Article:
Blood donations slow to trickle during season of giving

Blood donations slow to trickle during season of giving

December 20th, 2010 by Jeremy Belk in News

Chris Black, who has the rare B negative blood type, donates donates using an ALYX machine, which collects specific material from the donor's blood and returns the rest to the person's body. Because of the process, Black is only able to donate once every six months.

Chris Black, who has the rare B negative...

While many hit the shopping malls and superstores looking for those must-have wish list items, a blood donation could give the "gift of life" to someone this holiday season.

Linda Hisey, vice president of marketing and public relations for Blood Assurance, said blood is needed throughout the year but donations fall during the holiday season.

"Unfortunately, everyone gets overwhelmed with Christmas parties and holiday shopping, trying to find the perfect gift," Hisey said. "We have the way for them to give the perfect gift. It's the gift of life."

She said it takes 400 donations a day to supply Blood Assurance's service area, 50 health care facilities in a 32-county region in Tennessee, Georgia, Alabama and North Carolina.

On Saturday, Chris Black, of Ringgold, Ga., was waiting to donate at the Blood Assurance site in Fort Oglethorpe.

Black said he first donated in 1999 and since then has given seven gallons.

"I thought it was a good thing to do for people who need it," Black said. "The main goal is to help people who have to have it."

Sherri Shelby, of Chickamauga, Ga., made her second donation Saturday.


• Hydrate: Drinking plenty of water or fruit juice the day before donating can help keep blood pressure from dropping while giving blood. Low blood pressure can make you dizzy.

• Eat: A light meal three hours before a donation can help maintain blood sugar.

• Talk about concerns: If you have a fear of needles or other concerns discuss them with a lab technician. They will try to make you more comfortable.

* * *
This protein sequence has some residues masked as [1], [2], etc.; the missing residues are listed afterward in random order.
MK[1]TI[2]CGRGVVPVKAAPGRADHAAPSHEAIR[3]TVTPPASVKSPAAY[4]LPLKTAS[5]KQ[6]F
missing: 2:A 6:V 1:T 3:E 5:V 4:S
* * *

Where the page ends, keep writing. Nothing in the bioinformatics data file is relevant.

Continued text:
Source: Blood Assurance

Shelby said her mother-in-law died from breast cancer a few years ago, and she recently lost her husband to pancreatic cancer. She said both received blood while fighting cancer.

"When you start thinking about your family members that aren't here anymore, it makes you want to help somebody else," Shelby said.

Penny Cox, of LaFayette, Ga., said she has been giving for years. Every eight weeks, she gets a phone call reminding her it's time to give again.

She said it's wonderful to be able to help people she hasn't met.

A family member recently had to have two units of blood while in the hospital, Cox said.

"I don't know when it may be me that is needing it [blood] someday."

Becky Caldwell of the Fort Oglethorpe Blood Assurance site said Saturday was busy, but there have been some slow days.

Hisey said a whole-blood donation takes about 30 minutes, and donors can give every eight weeks. The blood later is separated into red blood cells, plasma and platelets.

Platelet donors can give every seven days. The process takes about an hour and a half. Platelets assist in blood clotting. During the donation process, platelet cells are filtered out of the blood and the rest is returned to the body.

"A little stick in the arm can save up to three lives," Hisey said. "It is definitely the best gift you can give this holiday season."

For more information about donating, go to or call 800-962-0628.